Thursday, November 22, 2007
Underground at the House of Homosexual Culture
This coming Saturday, I’m going to be spending the day at the above, running the tea stall. There’ll be beverages, and fairy cakes – of course – and Santa’s little helpers of every gender. The wonderful writer Sarah Waters will be opening it. So if you’re in London, come on down.
I won’t be the only bi curiosity on show: those socially-minded folks The Bisexual Underground will have a stall. They meet monthly in a London pub for darts, board games, chatting and so forth.
And I think the Bi Underground is about it for the organised London bi scene at the moment – I can’t even tell if the London Bi women’s group is still going, or the London main group that was active for 20 years. Of course, there are places like fetish superclub Torture Garden – a “not safe for work site” - of course, where there is no shortage of behavioural bisexuality on display. Male/male couples, female/female couples, female/male couples, groups of friends or lovers, people who are clearly transsexual or whose gender is hard to determine… Everyone can be gorgeous if they have made an effort; everyone has a chance of being desired by someone there.
Is there a bi culture?
I’ve been asking myself this question quite often lately and I think the answer is probably, sadly, no. The reason for the question is that I’m hanging out a lot with, and seeing lots of events advertising: lesbian and gay culture, lesbian and gay communities, bla bla bla. This event is, after all, organised by the House of Homosexual Culture. They are great blokes and I love them. Bisexuals have a place on the gay scene, and always have had, even if we haven’t been recognised. But is that enough? Could there ever be a house of bisexual culture?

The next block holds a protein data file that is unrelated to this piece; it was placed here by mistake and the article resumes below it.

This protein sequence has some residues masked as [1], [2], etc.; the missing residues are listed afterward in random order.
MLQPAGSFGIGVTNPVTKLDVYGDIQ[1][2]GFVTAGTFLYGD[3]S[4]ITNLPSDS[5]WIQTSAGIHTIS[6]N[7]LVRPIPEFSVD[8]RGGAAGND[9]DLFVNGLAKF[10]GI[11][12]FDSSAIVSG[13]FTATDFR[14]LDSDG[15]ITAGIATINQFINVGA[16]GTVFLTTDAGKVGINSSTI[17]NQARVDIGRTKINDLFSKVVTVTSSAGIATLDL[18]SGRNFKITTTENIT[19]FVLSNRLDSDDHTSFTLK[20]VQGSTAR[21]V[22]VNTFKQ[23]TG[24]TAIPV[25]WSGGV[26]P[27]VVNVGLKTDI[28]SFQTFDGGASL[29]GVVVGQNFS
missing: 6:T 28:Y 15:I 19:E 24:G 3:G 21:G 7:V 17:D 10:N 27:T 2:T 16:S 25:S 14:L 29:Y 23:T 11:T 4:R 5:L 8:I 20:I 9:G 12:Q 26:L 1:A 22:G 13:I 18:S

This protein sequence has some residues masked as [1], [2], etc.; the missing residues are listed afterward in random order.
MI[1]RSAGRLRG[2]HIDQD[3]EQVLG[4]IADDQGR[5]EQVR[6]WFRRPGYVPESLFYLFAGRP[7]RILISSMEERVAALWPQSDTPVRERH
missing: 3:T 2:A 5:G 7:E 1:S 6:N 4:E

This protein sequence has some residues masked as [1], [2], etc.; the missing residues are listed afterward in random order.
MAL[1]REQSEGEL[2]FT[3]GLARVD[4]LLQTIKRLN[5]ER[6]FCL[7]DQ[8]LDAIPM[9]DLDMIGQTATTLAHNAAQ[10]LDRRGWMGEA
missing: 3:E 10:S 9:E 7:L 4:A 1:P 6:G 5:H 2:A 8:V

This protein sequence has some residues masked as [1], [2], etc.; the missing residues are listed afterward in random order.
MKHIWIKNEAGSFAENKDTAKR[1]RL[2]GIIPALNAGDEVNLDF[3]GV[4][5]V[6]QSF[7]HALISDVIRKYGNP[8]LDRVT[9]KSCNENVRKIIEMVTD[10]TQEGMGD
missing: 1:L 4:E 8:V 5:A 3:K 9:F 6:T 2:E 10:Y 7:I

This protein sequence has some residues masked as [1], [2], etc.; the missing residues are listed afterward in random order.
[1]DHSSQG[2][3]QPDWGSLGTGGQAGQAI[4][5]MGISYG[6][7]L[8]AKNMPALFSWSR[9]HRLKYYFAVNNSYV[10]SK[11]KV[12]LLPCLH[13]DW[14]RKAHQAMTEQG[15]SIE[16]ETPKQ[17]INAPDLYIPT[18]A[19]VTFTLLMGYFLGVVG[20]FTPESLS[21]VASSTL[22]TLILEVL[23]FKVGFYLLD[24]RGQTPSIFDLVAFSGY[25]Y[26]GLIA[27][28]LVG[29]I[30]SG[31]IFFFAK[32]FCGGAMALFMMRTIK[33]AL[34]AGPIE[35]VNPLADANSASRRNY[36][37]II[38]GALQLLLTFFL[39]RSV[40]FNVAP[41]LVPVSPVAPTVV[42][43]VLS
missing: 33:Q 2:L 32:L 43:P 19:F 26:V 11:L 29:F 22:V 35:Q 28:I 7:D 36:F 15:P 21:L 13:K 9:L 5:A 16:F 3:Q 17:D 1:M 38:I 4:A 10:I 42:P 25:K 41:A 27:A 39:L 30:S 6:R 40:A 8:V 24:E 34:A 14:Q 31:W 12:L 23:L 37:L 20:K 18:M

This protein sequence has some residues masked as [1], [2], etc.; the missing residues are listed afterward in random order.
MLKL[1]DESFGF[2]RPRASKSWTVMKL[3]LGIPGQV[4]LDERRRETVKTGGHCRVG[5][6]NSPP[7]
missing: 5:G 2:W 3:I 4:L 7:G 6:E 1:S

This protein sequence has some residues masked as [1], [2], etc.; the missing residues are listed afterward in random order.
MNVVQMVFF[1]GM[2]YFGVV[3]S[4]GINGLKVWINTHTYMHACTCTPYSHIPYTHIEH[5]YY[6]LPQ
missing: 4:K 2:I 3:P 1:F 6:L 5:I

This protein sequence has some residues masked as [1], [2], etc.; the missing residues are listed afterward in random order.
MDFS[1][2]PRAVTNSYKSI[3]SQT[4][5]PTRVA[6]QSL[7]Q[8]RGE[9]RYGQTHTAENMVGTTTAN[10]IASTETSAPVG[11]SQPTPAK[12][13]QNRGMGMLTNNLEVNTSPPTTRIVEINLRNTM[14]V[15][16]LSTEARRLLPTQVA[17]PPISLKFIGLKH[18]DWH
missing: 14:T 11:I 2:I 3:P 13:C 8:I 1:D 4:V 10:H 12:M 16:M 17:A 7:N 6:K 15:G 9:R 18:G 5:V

It's hard to imagine. Bi people are too diverse. That’s why I have a link called 57 Varieties. Some bi people veer towards gay culture, others straight. There’s no one thing we all want.
There’s a queer culture – encompassing all sorts of people who happen to be not mainstream heterosexual, but which leaves out many “straight-acting” bis. And there are subcultures with lots of bisexual people – swingers to anarchists and hippies (well, I think the anarchist bit is true, anyway).
But can you call the few bi groups, conferences, newsletters and so on a culture? Not really. I’ve tried to define (for myself) what “a bisexual culture” might encompass but I can’t. Clothes, creativity, music, secret signals to indicate to someone that you might be bi? No. There isn't any of that.
There is, though, a history of bisexuality – in particular how it was seen by the general public - ranging from bohemians and the Bloomsbury Group in the 1920s and 30s, David Bowie in the 70s, the influence of feminism and the sexual liberation movements around the same time, plus the organised bi community. That’s something you can trace, and I’ve stressed that quite a bit in this blog. It’s something to hold on to.